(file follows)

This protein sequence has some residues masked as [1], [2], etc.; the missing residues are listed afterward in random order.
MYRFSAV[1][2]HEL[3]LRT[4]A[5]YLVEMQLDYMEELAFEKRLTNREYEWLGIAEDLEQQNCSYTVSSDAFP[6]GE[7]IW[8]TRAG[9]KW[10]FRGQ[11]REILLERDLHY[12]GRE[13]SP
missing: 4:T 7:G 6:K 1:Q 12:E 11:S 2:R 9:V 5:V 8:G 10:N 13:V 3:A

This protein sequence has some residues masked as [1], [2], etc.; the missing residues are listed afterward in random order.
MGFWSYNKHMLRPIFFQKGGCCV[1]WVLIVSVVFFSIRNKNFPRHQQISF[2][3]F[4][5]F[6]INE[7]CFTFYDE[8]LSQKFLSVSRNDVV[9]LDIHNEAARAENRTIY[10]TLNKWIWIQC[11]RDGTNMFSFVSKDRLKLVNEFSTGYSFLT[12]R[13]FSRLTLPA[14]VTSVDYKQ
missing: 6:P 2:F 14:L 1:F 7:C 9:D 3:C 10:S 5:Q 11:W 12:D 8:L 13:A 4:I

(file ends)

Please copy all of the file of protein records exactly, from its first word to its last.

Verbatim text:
This protein sequence has some residues masked as [1], [2], etc.; the missing residues are listed afterward in random order.
MYRFSAV[1][2]HEL[3]LRT[4]A[5]YLVEMQLDYMEELAFEKRLTNREYEWLGIAEDLEQQNCSYTVSSDAFP[6]GE[7]IW[8]TRAG[9]KW[10]FRGQ[11]REILLERDLHY[12]GRE[13]SP
missing: 4:T 7:G 6:K 1:Q 12:E 11:S 2:R 9:V 5:V 8:G 10:N 13:V 3:A

This protein sequence has some residues masked as [1], [2], etc.; the missing residues are listed afterward in random order.
MGFWSYNKHMLRPIFFQKGGCCV[1]WVLIVSVVFFSIRNKNFPRHQQISF[2][3]F[4][5]F[6]INE[7]CFTFYDE[8]LSQKFLSVSRNDVV[9]LDIHNEAARAENRTIY[10]TLNKWIWIQC[11]RDGTNMFSFVSKDRLKLVNEFSTGYSFLT[12]R[13]FSRLTLPA[14]VTSVDYKQ
missing: 6:P 2:F 14:L 1:F 7:C 9:D 3:C 10:S 5:Q 11:W 12:D 8:L 13:A 4:I